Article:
|Caithness Field Club|
The Black Rat's Home In Roman Britain
Further proof that black rats - carriers of the infamous bubonic plague - entered Britain long before the Middle Ages has come with the discovery of bones of Rattus rattus in Roman remains at two sites in the City of London.
Evidence that black rats were present in Britain in Roman times first came in 1979, when James Rackham (Antiquity, vol. 53, p. 112) reported finding rat bones in a filled-in well in York dating from late Roman times or soon afterwards (about the fifth century AD). The dates of the finds in London are earlier - mid-third century AD for a well in Fenchurch Street and fourth century at Crosswall. Archaeologists have also found bones of the black rat probably contemporary with those at York, at Wroxeter near Shrewsbury. These recent discoveries should dispel any lingering doubts that black rats were widespread in Britain in the first centuries AD, and that epidemics of plague occurred in Britain well before the Black Death in medieval times. Before the discovery at York, historians had assumed that the black rat was not introduced into Britain until the 11th or 12th centuries, when returning Crusader ships brought it from the Holy land. The many contemporary records of unidentified "pestilencies" in Roman and Anglo-Saxon Britain have been either ignored or explained away as outbreaks of smallpox or some other contagious disease. However, it seems unlikely that Britain could have escaped the plague epidemics that swept around the Mediterranean area and across Europe during the last centuries BC and the first centuries AD.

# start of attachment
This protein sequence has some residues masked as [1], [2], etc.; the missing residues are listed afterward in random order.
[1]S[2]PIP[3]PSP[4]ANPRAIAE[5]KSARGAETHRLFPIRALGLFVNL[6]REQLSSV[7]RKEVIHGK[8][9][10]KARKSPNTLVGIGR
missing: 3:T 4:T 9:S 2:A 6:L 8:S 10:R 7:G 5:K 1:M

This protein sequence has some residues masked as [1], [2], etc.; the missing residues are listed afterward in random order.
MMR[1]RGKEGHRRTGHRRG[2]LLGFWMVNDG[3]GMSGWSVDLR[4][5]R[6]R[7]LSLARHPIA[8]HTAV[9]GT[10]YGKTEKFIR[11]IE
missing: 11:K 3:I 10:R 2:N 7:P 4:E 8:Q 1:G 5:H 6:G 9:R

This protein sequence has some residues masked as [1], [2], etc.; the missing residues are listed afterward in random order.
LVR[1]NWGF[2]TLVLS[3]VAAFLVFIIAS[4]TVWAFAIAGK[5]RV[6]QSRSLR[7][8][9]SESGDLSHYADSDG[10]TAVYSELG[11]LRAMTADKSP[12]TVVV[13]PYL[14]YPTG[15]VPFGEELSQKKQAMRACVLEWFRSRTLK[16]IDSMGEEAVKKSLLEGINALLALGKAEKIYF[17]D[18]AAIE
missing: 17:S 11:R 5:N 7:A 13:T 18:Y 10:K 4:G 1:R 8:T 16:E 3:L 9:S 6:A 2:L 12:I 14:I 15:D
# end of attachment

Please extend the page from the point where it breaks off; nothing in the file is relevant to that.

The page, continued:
Philip Armitage, Barbara West and Ken Steedman, members of the Museum of London's archaeological team who describe the rat remains found in London (London Archaeologist, vol. 4 p.375), are in no doubt that the bones discovered at Fenchurch Street and Crosswall are R. rattus, not its close relative the common or brown rat (R. norvegicus), which arrived in Britain only in the late 17th or early 18th century. They are also certain that live black rats in modern times could not have burrowed down into the Roman deposits.
The original homeland of black rats is south-east Asia and it is easy to envisage how the animals spread around the ancient world as trading by sea Increased. They seem to have reached Egypt in large numbers by the last centuries BC, Italy (Pompeii) by the second century BC to First century AD, and Switzerland and Germany by at least the first century AD, according to Armitage and his colleagues.
York and London were thriving administrative and trading centres by Roman times. York had strong connection with Rhineland and Bordeaux, and black rats could easily have slipped off cargo boats from continental ports. London's black rats are more likely to have come from the Mediterranean.
There remains a gap in British records of black rats from about the sixth to eighth centuries. It is not yet known if this gap reflects the absence of the animal in the Dark Ages or merely that archaeologists have not looked hard enough for black-rat bones. Bones of rats and other small mammals are difficult to find in archaeological deposits but the wet-sieving techniques now used are a great improvement on earlier methods; moreover faunal records at sites are now much better than they used to be. At York, the black rat regularly occurs from Norman times back to the 9th century, and Terry O'Connor of York University believes that the animals continued to survive without re-introduction, in the Anglo-Saxon period. However, this may not have been the case elsewhere in Britain.
(Reprinted from the New Scientist, No. 1422, 20th September 1984)